Dispatches From Direct-To-DVD Purgatory is a periodic check-in on what’s going on in the world of movies that didn’t make it to theaters.

Just as television is a writer’s medium, the music video is a quintessential director’s medium. Liberated from any obligation to plot or characterization or dialogue, music video directors are free to let their fertile imaginations run wild. Unlike film directors, music video directors don’t have to worry about serving a writer’s vision or staying faithful to painstakingly crafted dialogue. No, their job is to make whatever song and artist they’re dramatizing seem as sexy, exciting, and irresistible as possible. They’re in the business of marketing pop music, which helps explain why there is so much overlap between the music video and commercial fields.


In the three-plus decades since MTV’s arrival, music videos have given cinema some of its greatest and most important artistic visionaries (David Fincher, Michel Gondry, Spike Jonze) and some of its most reviled hacks (Michael Bay and many other stallions in Jerry Bruckheimer’s stable). Directing music videos is a great way to build a name and a reputation while simultaneously making a fuck-ton of money, but not every music video titan is cut out to make the leap to the big screen. There wasn’t a bigger, flashier, or more influential name in music videos in the ’90s than Hype Williams—whose first name was literally hype—but after a fascinating misfire with the 1998 cult classic Belly and a whole bunch of projects lost in development hell (at various points Williams was set to direct Speed Racer and Fat Albert), Williams’ cinematic future looks cloudy at best.

Jonas Åkerlund wasn’t as big as Williams back in the ’90s—nobody was—but even if the name doesn’t sound familiar, chances are good you’ve seen a great deal of his oeuvre. Åkerlund is one of the titans of the music video field, an aggressive hyper-stylist whose edgy sensibility has informed envelope-pushing music videos for everyone from The Prodigy to Rihanna and Lady Gaga. After starting out as a drummer for Swedish black-metal band Bathory, Åkerlund segued into a sweet-ass gig directing music videos for Roxette before establishing himself as a master of the form with videos from many of the biggest names in music: U2, Britney Spears, Madonna, The Rolling Stones, and Paul McCartney.

Åkerlund was eventually able to leverage his success making sleek pop-music promos into the chance to make his dream project, a punishingly intense labor of love about (and seemingly for and by) meth addicts called Spun. 2002’s Spun screams its cult-movie bona fides from the mountains, featuring a cast that corrupted two of cinema’s most adorable man-children, Jason Schwartzman and Patrick Fugit, in addition to featuring the jittery, cult-friendly likes of John Leguizamo, Mickey Rourke, Eric Roberts, Debbie Harry, Rob Halford, Ron Jeremy, and eccentric filmmaker Tony Kaye. It also has an overdriven visual style that nakedly attempts to re-create the experience of being wired on amphetamines on a visual and emotional level, the same way Goodfellas viscerally captured the manic paranoia of late-stage cocaine addiction.


Spun was audacious. It was uncompromising. It was also, unfortunately, more or less insufferable. It was impressive and obnoxious in equal measure. In fact, it was obnoxious in large part because it was so impressive in its grating obnoxiousness. With Spun, Åkerlund made exactly the daring, ballsy, transgressive, and visually dynamic black comedy he set out to make. The overall effect, alas, was akin to living five feet away from someone who listens to Lou Reed’s Metal Machine Music on a constant loop all day: an invitation to a pounding headache.

I didn’t think too much about Spun until I wrote a recent My World Of Flops piece on Kevin Federline and Britney Spears’ reality show Britney & Kevin: Chaotic. In a deleted scene that escaped the gothic insane asylum of their ill-fated foray into non-fiction television/the farthest reaches of self-delusion, a clearly fucked-up Spears belches, complains that her jaw hurts, and whines to the eternally creepy and parasitic Federline about just how badly she wants to see the upcoming movie Spun.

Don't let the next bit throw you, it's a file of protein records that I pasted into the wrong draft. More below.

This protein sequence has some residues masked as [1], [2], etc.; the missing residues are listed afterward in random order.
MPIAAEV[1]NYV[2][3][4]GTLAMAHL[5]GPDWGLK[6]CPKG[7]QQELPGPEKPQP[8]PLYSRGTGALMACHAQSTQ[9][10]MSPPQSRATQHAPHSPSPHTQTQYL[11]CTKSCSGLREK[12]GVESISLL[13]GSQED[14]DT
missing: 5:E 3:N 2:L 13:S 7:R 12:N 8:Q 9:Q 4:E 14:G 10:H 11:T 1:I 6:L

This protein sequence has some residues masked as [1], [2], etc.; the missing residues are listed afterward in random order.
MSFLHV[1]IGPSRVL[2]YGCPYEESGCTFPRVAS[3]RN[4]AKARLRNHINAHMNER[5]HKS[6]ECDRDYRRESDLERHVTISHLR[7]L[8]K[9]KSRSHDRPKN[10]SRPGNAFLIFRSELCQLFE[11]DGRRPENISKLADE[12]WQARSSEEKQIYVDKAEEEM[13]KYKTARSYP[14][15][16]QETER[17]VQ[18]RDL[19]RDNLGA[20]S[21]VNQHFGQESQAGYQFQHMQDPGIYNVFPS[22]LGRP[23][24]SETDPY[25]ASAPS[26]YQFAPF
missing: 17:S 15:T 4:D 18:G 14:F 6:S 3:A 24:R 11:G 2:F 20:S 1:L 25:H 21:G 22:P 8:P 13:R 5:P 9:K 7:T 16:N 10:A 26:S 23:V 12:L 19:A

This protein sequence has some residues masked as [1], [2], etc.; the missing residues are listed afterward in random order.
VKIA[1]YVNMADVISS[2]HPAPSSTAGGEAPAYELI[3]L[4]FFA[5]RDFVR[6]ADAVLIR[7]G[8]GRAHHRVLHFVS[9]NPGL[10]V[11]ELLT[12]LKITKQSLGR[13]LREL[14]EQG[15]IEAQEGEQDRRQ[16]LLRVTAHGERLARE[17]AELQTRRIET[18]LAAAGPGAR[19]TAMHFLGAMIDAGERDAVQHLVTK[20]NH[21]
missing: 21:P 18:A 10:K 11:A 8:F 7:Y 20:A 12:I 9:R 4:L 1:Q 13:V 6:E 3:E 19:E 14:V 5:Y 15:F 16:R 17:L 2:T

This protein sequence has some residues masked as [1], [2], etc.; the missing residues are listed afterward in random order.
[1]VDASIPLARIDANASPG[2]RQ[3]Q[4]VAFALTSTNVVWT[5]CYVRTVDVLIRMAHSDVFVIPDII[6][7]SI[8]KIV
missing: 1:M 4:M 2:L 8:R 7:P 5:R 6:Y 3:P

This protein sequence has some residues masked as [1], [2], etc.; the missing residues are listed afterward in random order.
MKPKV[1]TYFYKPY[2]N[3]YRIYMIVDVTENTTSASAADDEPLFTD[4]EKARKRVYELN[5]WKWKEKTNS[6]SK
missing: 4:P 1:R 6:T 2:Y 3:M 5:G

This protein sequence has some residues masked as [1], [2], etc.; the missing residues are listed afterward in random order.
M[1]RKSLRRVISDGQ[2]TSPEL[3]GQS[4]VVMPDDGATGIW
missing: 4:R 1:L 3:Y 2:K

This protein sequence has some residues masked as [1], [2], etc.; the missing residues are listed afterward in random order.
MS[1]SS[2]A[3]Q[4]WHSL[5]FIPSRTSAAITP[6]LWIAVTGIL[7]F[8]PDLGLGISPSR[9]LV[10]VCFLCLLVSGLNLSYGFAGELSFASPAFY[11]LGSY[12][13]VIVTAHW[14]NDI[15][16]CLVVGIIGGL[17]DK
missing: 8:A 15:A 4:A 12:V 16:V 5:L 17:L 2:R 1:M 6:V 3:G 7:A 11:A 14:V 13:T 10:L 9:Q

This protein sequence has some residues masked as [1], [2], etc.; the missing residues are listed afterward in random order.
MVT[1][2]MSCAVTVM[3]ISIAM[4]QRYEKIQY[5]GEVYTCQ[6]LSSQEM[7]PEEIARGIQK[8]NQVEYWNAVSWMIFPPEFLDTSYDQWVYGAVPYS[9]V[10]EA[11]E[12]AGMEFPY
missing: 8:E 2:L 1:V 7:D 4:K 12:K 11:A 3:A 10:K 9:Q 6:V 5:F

Spun wiggled its way into the hearts of cultists like Spears and Federline, but Åkerlund didn’t direct another feature until 2009’s Horsemen, a thriller about the apocalypse produced by Michael Bay that sounds intriguingly insane, but didn’t make much of a splash. Now Åkerlund has returned with another jaw-dropping cast in another weird, cult-friendly look at life on the fringes.


Small Apartments is an adaptation of a novella written in just three days by an artist, author, screenwriter, and Rob Schneider confidante named Chris Millis. (Millis also ghost-wrote Mike “The Situation” Sorrentino’s book Here’s The Situation, which I wrote about for Silly Little Show-Biz Book Club.) The film feels like a saner, more responsible older sibling to Spun, in that it approaches the random cruelty of life with a sigh of world-weary resignation rather than Spun’s snotty adolescent nihilism. It helps that the film has a magnetic and likeable center in Matt Lucas, a British comedy veteran best known for Little Britain.

Yet while Small Apartments feels throughout like a more mild-mannered companion piece to Spun, it also recalls the Duplass brothers’ Jeff Who Lives At Home in strange ways. Like Jeff Who Lives At Home, Small Apartments centers on a true innocent, a naïf who has somehow managed to make it into his mid-30s without developing anything resembling survival skills. Like Jason Segel in Jeff, Lucas needs the universe to be exceedingly kind or it will completely destroy his fragile soul. Also like Jeff, Small Apartments focuses on a kooky spiritual and philosophical quest that only seems to make sense to its central seeker, and even then only in intermittent spurts. It’s a quirky comedy about the randomness of the universe that initially appears to be nothing but randomness. With his freakish pallor, tighty-whiteys, and colorful assortment of wigs, Lucas at first appears to be little more than a sad-sack receptacle of quirks and eccentricities. But thankfully there’s more to him and the film than originally appears.